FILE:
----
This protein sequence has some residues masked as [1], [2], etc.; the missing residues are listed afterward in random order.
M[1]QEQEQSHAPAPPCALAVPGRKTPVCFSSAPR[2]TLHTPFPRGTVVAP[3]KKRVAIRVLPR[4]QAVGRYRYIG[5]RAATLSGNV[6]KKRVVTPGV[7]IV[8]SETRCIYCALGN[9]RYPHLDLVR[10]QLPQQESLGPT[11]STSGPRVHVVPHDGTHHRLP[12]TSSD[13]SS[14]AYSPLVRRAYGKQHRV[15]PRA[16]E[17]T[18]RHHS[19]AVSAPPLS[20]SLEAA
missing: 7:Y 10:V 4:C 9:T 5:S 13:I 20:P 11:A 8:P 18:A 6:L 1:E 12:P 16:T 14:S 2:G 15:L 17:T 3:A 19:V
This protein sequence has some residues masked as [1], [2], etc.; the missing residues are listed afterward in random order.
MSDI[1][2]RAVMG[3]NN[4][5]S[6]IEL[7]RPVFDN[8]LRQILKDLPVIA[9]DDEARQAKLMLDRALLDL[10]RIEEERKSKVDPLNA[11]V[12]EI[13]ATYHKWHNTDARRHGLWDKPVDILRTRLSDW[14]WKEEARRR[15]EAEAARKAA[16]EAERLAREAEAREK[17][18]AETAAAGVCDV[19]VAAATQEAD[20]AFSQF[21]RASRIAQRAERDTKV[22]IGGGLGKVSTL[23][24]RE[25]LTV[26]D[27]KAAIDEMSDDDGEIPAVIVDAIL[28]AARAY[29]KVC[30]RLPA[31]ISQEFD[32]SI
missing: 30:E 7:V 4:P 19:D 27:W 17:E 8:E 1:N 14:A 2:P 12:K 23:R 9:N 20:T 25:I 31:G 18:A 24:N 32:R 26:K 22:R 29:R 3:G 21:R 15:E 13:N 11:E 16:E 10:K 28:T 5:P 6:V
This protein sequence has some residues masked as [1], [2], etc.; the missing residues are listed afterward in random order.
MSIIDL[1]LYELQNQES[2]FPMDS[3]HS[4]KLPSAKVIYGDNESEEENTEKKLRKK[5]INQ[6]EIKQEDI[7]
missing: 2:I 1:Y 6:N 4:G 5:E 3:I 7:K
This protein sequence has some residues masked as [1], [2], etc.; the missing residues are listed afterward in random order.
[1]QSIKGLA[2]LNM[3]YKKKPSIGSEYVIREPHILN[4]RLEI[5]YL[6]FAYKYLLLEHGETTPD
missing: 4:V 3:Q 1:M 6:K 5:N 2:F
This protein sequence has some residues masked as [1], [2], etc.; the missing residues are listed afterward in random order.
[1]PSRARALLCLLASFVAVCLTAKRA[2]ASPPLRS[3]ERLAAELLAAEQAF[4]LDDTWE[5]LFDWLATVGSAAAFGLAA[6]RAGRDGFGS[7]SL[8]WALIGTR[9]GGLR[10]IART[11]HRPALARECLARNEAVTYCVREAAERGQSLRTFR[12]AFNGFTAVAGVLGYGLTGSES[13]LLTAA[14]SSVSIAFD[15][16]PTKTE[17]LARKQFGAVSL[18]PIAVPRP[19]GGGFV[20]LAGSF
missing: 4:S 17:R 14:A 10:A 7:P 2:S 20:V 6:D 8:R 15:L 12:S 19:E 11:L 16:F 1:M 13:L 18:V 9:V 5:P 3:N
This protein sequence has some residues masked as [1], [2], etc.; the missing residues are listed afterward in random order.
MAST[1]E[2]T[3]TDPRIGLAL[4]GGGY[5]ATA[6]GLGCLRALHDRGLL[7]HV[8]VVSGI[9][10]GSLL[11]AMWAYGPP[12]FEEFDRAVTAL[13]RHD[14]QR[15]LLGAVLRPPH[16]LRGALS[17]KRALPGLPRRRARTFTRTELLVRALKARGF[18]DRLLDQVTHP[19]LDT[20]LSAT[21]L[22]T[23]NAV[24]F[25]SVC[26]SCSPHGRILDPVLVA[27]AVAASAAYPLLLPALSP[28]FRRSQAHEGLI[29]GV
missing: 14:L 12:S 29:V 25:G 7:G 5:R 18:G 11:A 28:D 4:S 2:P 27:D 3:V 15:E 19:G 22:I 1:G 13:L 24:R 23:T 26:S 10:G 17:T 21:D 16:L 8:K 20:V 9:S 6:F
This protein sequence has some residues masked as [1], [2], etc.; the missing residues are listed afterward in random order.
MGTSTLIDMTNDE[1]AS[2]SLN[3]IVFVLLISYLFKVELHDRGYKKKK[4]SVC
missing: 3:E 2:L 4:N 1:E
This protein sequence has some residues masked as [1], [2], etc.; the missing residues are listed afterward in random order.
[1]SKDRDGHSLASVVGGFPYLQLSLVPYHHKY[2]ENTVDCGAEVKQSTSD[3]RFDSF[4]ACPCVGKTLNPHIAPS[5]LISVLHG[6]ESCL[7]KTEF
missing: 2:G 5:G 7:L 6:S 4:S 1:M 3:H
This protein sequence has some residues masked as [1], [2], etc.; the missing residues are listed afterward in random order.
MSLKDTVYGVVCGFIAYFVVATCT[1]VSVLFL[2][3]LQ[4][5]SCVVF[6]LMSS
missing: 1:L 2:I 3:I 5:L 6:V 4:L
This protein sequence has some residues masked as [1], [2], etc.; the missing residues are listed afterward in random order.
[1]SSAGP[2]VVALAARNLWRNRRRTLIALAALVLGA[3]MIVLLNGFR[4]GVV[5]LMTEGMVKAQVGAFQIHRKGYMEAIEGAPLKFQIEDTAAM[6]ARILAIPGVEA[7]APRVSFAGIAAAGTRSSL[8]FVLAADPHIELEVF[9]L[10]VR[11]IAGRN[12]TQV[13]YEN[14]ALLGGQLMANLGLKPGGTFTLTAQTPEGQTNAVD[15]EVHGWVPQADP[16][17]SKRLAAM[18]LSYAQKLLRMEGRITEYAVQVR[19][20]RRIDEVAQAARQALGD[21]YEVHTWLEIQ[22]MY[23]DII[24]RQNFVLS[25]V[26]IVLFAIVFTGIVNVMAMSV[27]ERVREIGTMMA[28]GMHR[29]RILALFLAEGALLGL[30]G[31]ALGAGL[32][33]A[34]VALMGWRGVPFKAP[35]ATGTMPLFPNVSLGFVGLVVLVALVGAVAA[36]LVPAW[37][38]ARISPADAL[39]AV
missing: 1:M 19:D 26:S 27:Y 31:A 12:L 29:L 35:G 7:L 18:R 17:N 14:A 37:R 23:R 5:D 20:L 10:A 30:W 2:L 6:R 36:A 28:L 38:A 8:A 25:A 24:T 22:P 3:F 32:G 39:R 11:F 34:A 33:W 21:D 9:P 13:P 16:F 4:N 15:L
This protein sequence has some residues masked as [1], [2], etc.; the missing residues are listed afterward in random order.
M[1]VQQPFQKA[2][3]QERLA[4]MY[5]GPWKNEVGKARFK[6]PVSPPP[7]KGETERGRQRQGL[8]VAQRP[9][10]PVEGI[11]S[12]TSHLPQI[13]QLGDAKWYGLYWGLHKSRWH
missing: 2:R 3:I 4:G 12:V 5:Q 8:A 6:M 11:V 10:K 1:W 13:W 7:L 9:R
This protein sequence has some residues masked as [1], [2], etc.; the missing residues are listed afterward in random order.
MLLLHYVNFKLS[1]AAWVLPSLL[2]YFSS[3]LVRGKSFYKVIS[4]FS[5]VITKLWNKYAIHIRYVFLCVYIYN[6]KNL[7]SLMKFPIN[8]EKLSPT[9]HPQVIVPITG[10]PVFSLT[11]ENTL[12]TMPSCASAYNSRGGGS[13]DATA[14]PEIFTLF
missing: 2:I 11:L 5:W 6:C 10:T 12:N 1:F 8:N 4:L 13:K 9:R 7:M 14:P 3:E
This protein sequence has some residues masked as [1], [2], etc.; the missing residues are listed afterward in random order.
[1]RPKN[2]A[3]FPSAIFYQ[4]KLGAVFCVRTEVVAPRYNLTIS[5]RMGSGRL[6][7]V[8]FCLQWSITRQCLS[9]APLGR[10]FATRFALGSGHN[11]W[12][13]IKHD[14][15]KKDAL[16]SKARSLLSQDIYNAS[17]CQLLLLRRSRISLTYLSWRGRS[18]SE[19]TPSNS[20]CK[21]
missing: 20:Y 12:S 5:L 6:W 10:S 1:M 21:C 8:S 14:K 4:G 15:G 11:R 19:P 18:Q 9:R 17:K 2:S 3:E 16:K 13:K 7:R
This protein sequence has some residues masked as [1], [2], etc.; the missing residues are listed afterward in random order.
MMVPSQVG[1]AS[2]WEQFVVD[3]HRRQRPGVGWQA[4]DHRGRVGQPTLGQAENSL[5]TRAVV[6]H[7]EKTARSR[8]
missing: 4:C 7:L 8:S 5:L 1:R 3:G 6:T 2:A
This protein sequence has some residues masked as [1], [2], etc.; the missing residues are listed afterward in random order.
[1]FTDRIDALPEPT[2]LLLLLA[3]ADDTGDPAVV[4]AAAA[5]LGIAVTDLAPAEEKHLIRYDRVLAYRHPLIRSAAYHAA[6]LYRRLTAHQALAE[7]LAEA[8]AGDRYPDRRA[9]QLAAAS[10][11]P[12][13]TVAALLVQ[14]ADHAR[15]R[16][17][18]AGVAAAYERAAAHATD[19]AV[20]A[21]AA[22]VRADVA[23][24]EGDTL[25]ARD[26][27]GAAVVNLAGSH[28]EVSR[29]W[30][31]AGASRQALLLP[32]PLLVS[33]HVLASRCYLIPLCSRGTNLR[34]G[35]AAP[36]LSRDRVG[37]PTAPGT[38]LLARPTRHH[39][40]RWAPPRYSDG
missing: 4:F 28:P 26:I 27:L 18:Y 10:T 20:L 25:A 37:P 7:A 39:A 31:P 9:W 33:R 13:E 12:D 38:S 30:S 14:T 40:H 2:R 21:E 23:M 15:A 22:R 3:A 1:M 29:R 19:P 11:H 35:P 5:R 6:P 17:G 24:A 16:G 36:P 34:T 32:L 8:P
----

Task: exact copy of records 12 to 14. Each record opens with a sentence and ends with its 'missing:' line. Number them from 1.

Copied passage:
This protein sequence has some residues masked as [1], [2], etc.; the missing residues are listed afterward in random order.
MLLLHYVNFKLS[1]AAWVLPSLL[2]YFSS[3]LVRGKSFYKVIS[4]FS[5]VITKLWNKYAIHIRYVFLCVYIYN[6]KNL[7]SLMKFPIN[8]EKLSPT[9]HPQVIVPITG[10]PVFSLT[11]ENTL[12]TMPSCASAYNSRGGGS[13]DATA[14]PEIFTLF
missing: 2:I 11:L 5:W 6:C 10:T 12:N 1:F 8:N 4:L 13:K 9:R 7:M 14:P 3:E
This protein sequence has some residues masked as [1], [2], etc.; the missing residues are listed afterward in random order.
[1]RPKN[2]A[3]FPSAIFYQ[4]KLGAVFCVRTEVVAPRYNLTIS[5]RMGSGRL[6][7]V[8]FCLQWSITRQCLS[9]APLGR[10]FATRFALGSGHN[11]W[12][13]IKHD[14][15]KKDAL[16]SKARSLLSQDIYNAS[17]CQLLLLRRSRISLTYLSWRGRS[18]SE[19]TPSNS[20]CK[21]
missing: 20:Y 12:S 5:L 6:W 10:S 1:M 21:C 8:S 14:K 4:G 15:G 11:R 19:P 18:Q 9:R 17:K 2:S 3:E 16:K 13:K 7:R
This protein sequence has some residues masked as [1], [2], etc.; the missing residues are listed afterward in random order.
MMVPSQVG[1]AS[2]WEQFVVD[3]HRRQRPGVGWQA[4]DHRGRVGQPTLGQAENSL[5]TRAVV[6]H[7]EKTARSR[8]
missing: 4:C 7:L 8:S 5:L 1:R 3:G 6:T 2:A